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Image: Lithon
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Enjoy 'conveyor belt' sushi at home


Yoshiaki Shiraishi invented conveyor belt sushi after a visit to the Asahi Brewery. As the owner of an understaffed sushi restaurant, he started the first conveyor belt sushi restaurant in Higashi Osaka in 1958. Called kaitenzushi or revolving sushi in Japanese, conveyor belt sushi restaurants have become more ubiquitous as affordable dining options. Priced from as low as ¥110, these sushi restaurants make it so anyone can enjoy sushi whenever they want. 

Image: Lithon

This coming Golden Week, why not host a conveyor belt sushi party from home? Nitoryu from Lithon is a portable conveyor belt sushi device with an attachment for nagashi somen or flowing noodles. It comes with sushi molds for easy assembly, seven sushi plates and runs on two AA batteries. On sale for ¥11,000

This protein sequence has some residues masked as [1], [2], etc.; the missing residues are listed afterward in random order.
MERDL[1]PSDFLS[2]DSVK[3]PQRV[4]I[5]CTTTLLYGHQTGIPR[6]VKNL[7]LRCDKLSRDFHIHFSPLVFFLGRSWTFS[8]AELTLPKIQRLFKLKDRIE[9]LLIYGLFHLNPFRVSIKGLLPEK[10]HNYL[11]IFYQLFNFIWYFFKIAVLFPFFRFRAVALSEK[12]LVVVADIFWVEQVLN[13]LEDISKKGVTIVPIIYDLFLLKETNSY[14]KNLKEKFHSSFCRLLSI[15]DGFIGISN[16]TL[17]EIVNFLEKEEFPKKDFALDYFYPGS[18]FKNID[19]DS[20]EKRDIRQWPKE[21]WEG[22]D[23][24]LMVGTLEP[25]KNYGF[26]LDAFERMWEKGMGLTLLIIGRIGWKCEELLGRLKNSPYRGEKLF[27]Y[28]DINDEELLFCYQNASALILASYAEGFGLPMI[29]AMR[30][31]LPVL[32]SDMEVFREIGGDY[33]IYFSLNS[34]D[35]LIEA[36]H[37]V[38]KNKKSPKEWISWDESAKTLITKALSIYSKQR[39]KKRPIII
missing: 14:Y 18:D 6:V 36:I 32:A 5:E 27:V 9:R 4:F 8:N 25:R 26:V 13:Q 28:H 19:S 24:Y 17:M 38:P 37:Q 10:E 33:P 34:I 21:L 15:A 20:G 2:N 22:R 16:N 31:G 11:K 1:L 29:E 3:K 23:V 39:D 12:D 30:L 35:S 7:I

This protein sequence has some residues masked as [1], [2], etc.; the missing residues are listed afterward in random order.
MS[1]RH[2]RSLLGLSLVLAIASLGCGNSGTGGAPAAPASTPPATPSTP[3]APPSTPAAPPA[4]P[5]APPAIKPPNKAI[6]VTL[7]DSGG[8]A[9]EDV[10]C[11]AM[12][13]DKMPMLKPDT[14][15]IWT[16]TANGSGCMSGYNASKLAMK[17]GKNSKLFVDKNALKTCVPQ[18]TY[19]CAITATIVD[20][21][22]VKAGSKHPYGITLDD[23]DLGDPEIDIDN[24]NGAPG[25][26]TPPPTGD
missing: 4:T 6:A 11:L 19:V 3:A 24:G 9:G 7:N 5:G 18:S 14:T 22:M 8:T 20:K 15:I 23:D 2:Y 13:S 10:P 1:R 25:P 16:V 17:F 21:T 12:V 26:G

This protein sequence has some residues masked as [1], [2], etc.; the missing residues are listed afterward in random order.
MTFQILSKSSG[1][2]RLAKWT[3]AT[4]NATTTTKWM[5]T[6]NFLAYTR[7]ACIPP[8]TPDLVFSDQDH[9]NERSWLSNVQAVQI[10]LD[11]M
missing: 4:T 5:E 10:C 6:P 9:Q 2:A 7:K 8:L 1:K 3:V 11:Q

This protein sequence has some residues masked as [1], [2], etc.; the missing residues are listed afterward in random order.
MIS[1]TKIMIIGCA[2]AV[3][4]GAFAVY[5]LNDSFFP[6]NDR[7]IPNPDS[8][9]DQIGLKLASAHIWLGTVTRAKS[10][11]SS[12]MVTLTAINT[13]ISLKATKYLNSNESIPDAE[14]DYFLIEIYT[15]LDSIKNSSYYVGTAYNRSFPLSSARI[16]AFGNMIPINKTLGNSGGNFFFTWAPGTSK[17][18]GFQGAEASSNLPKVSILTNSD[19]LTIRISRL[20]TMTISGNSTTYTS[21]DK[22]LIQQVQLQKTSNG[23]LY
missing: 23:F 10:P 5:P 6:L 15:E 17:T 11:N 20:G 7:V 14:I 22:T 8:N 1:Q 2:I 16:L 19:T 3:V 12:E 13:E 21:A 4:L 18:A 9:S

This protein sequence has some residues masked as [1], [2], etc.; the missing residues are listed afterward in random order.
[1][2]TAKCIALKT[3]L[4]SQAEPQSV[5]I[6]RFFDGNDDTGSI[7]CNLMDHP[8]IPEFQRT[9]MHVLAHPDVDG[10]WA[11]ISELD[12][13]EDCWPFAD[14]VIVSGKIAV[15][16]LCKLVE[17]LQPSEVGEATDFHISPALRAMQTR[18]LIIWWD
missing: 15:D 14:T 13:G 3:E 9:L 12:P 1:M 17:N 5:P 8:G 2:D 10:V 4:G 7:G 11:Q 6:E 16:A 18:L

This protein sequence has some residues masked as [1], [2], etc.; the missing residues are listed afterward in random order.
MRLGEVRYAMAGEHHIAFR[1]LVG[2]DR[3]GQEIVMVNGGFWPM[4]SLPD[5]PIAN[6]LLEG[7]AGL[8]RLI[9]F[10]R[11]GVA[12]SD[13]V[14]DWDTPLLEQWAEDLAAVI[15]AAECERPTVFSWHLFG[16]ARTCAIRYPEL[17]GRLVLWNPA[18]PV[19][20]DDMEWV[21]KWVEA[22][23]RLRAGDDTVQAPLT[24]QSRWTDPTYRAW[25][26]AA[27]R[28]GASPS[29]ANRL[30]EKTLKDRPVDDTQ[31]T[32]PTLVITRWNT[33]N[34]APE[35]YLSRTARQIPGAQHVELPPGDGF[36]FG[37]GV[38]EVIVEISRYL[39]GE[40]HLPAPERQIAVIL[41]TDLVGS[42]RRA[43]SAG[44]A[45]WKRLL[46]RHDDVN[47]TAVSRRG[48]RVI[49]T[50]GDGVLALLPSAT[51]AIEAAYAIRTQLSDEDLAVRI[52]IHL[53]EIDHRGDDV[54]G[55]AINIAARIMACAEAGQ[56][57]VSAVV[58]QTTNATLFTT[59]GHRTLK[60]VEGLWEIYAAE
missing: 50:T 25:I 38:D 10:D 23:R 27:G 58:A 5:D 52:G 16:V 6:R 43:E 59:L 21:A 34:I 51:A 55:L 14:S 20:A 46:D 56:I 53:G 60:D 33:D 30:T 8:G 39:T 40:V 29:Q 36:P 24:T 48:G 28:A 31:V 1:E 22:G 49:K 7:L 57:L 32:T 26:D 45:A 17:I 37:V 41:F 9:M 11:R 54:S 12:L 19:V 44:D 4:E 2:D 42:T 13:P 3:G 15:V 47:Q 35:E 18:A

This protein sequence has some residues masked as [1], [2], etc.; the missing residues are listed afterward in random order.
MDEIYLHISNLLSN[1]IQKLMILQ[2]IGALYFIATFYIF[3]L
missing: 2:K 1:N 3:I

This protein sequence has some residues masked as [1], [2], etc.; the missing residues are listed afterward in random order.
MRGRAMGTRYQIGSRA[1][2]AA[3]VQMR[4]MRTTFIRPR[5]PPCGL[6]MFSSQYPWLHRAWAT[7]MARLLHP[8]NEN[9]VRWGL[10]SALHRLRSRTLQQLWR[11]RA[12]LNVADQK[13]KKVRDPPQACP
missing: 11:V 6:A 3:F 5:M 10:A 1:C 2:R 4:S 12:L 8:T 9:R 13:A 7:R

Source: Kakaku.com

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JPY 11,000 for a tiny Lazy Susan? LOL.

1 ( +1 / -0 )

It seems to me that children would love this and that it would be nostalgic for the adults. The restaurants that used to have this are crimped by people licking chopsticks and other acts of anti-social intrusions so this is a good alternative. And what's wrong with a little fun?

1 ( +1 / -0 )

Buy two and put glasses of beer on the other.

6 ( +6 / -0 )

I think we call it a Lazy Susan which is much cheaper but does not self-rotate.

1 ( +2 / -1 )

Instant landfill.

1 ( +4 / -3 )

That's a fun item!!

-2 ( +3 / -5 )

The point is to have fun!

-1 ( +4 / -5 )

What's the point?

2 ( +6 / -4 )

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